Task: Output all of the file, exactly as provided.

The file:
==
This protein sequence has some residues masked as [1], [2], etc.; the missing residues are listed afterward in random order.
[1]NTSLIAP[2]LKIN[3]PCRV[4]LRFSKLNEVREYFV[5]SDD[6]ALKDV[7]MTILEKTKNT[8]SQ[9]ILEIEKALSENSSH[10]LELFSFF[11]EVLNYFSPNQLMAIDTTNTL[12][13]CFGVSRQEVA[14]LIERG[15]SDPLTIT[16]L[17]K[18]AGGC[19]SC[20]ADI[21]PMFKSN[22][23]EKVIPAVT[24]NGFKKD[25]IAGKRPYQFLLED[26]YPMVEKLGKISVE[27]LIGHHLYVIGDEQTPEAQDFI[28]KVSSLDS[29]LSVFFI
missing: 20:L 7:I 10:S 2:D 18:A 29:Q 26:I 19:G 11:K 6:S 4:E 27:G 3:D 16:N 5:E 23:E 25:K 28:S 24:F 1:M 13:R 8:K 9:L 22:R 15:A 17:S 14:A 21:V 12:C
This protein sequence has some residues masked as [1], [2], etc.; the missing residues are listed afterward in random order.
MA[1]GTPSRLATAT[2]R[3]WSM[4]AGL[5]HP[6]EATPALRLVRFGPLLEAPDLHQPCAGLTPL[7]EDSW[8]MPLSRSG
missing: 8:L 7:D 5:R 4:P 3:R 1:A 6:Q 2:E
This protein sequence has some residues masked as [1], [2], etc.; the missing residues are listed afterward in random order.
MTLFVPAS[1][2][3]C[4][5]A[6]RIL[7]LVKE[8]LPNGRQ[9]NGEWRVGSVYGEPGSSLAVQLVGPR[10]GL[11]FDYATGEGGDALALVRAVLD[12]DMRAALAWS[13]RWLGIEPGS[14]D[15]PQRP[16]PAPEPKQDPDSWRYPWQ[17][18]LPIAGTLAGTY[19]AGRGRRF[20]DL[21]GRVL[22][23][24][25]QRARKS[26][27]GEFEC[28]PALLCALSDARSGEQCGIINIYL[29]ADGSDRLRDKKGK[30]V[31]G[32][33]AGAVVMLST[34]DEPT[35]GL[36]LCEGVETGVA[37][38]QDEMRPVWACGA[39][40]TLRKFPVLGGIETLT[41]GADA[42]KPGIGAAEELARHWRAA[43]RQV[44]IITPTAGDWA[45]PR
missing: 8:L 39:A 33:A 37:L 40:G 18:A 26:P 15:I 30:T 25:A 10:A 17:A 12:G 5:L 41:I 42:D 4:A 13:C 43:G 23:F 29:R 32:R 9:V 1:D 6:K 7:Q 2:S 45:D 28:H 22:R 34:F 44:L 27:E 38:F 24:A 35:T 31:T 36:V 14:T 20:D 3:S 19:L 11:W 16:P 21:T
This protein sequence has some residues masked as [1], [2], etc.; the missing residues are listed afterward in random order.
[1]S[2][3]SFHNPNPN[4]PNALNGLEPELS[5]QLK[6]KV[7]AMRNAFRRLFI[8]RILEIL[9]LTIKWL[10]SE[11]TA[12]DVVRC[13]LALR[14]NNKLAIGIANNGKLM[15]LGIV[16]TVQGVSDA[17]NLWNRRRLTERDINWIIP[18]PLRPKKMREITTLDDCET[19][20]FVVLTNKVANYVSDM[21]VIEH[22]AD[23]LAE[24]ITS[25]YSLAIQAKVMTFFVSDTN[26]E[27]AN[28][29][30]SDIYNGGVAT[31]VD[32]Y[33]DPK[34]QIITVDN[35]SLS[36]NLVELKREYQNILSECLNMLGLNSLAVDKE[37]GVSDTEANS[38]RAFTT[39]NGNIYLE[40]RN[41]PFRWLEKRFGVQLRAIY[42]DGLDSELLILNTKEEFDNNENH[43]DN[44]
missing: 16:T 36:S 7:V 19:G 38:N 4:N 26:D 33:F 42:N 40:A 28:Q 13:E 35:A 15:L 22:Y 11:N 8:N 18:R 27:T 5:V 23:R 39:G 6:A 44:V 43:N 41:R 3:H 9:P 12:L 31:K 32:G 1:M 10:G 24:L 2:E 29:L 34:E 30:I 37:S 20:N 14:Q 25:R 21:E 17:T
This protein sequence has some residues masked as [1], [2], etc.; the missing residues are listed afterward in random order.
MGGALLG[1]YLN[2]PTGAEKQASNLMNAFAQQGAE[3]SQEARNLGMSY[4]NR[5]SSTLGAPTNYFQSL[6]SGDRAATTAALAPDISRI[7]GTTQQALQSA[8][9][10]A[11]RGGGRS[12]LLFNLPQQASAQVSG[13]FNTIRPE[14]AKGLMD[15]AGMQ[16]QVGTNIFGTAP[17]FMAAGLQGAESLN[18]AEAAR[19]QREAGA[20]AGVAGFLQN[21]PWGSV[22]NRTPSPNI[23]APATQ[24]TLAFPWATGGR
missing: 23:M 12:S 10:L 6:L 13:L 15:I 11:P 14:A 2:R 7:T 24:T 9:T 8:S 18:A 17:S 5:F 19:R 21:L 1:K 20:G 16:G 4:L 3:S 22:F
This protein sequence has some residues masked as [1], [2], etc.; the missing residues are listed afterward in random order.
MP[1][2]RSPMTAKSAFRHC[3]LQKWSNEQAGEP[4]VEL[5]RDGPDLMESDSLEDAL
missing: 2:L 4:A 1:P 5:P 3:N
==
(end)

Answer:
This protein sequence has some residues masked as [1], [2], etc.; the missing residues are listed afterward in random order.
[1]NTSLIAP[2]LKIN[3]PCRV[4]LRFSKLNEVREYFV[5]SDD[6]ALKDV[7]MTILEKTKNT[8]SQ[9]ILEIEKALSENSSH[10]LELFSFF[11]EVLNYFSPNQLMAIDTTNTL[12][13]CFGVSRQEVA[14]LIERG[15]SDPLTIT[16]L[17]K[18]AGGC[19]SC[20]ADI[21]PMFKSN[22][23]EKVIPAVT[24]NGFKKD[25]IAGKRPYQFLLED[26]YPMVEKLGKISVE[27]LIGHHLYVIGDEQTPEAQDFI[28]KVSSLDS[29]LSVFFI
missing: 20:L 7:I 10:S 2:D 18:A 29:Q 26:I 19:G 11:K 6:S 4:E 27:G 3:D 16:N 5:E 23:E 25:K 28:S 24:F 1:M 13:R 8:K 9:L 22:R 15:A 17:S 14:A 21:V 12:C
This protein sequence has some residues masked as [1], [2], etc.; the missing residues are listed afterward in random order.
MA[1]GTPSRLATAT[2]R[3]WSM[4]AGL[5]HP[6]EATPALRLVRFGPLLEAPDLHQPCAGLTPL[7]EDSW[8]MPLSRSG
missing: 8:L 7:D 5:R 4:P 3:R 1:A 6:Q 2:E
This protein sequence has some residues masked as [1], [2], etc.; the missing residues are listed afterward in random order.
MTLFVPAS[1][2][3]C[4][5]A[6]RIL[7]LVKE[8]LPNGRQ[9]NGEWRVGSVYGEPGSSLAVQLVGPR[10]GL[11]FDYATGEGGDALALVRAVLD[12]DMRAALAWS[13]RWLGIEPGS[14]D[15]PQRP[16]PAPEPKQDPDSWRYPWQ[17][18]LPIAGTLAGTY[19]AGRGRRF[20]DL[21]GRVL[22][23][24][25]QRARKS[26][27]GEFEC[28]PALLCALSDARSGEQCGIINIYL[29]ADGSDRLRDKKGK[30]V[31]G[32][33]AGAVVMLST[34]DEPT[35]GL[36]LCEGVETGVA[37][38]QDEMRPVWACGA[39][40]TLRKFPVLGGIETLT[41]GADA[42]KPGIGAAEELARHWRAA[43]RQV[44]IITPTAGDWA[45]PR
missing: 8:L 39:A 33:A 37:L 40:G 18:A 26:P 15:I 30:T 25:A 10:A 17:A 12:G 5:L 41:I 42:D 4:A 13:C 43:G 23:F 29:R 32:R 9:V 1:D 6:K 7:Q 2:S 45:D 28:H 22:R 34:F 44:L 27:E 38:F 24:A 35:T 31:T 36:V 14:T 20:D 3:S 19:L 11:W 16:P 21:T
This protein sequence has some residues masked as [1], [2], etc.; the missing residues are listed afterward in random order.
[1]S[2][3]SFHNPNPN[4]PNALNGLEPELS[5]QLK[6]KV[7]AMRNAFRRLFI[8]RILEIL[9]LTIKWL[10]SE[11]TA[12]DVVRC[13]LALR[14]NNKLAIGIANNGKLM[15]LGIV[16]TVQGVSDA[17]NLWNRRRLTERDINWIIP[18]PLRPKKMREITTLDDCET[19][20]FVVLTNKVANYVSDM[21]VIEH[22]AD[23]LAE[24]ITS[25]YSLAIQAKVMTFFVSDTN[26]E[27]AN[28][29][30]SDIYNGGVAT[31]VD[32]Y[33]DPK[34]QIITVDN[35]SLS[36]NLVELKREYQNILSECLNMLGLNSLAVDKE[37]GVSDTEANS[38]RAFTT[39]NGNIYLE[40]RN[41]PFRWLEKRFGVQLRAIY[42]DGLDSELLILNTKEEFDNNENH[43]DN[44]
missing: 16:T 36:S 7:V 19:G 38:N 4:N 26:D 33:F 42:N 40:A 28:Q 13:E 35:A 15:L 22:Y 11:N 8:N 18:R 27:T 5:V 23:R 39:G 6:A 44:V 43:N 41:R 3:H 9:P 12:L 31:K 32:G 1:M 10:G 24:L 2:E 29:L 34:E 30:I 37:S 20:N 14:Q 25:R 21:E 17:T
This protein sequence has some residues masked as [1], [2], etc.; the missing residues are listed afterward in random order.
MGGALLG[1]YLN[2]PTGAEKQASNLMNAFAQQGAE[3]SQEARNLGMSY[4]NR[5]SSTLGAPTNYFQSL[6]SGDRAATTAALAPDISRI[7]GTTQQALQSA[8][9][10]A[11]RGGGRS[12]LLFNLPQQASAQVSG[13]FNTIRPE[14]AKGLMD[15]AGMQ[16]QVGTNIFGTAP[17]FMAAGLQGAESLN[18]AEAAR[19]QREAGA[20]AGVAGFLQN[21]PWGSV[22]NRTPSPNI[23]APATQ[24]TLAFPWATGGR
missing: 23:M 12:S 10:L 6:L 13:L 15:I 11:P 14:A 2:R 7:T 24:T 9:T 8:S 18:A 17:S 5:F 19:R 21:L 1:K 20:G 16:G 4:L 3:S 22:F
This protein sequence has some residues masked as [1], [2], etc.; the missing residues are listed afterward in random order.
MP[1][2]RSPMTAKSAFRHC[3]LQKWSNEQAGEP[4]VEL[5]RDGPDLMESDSLEDAL
missing: 2:L 4:A 1:P 5:P 3:N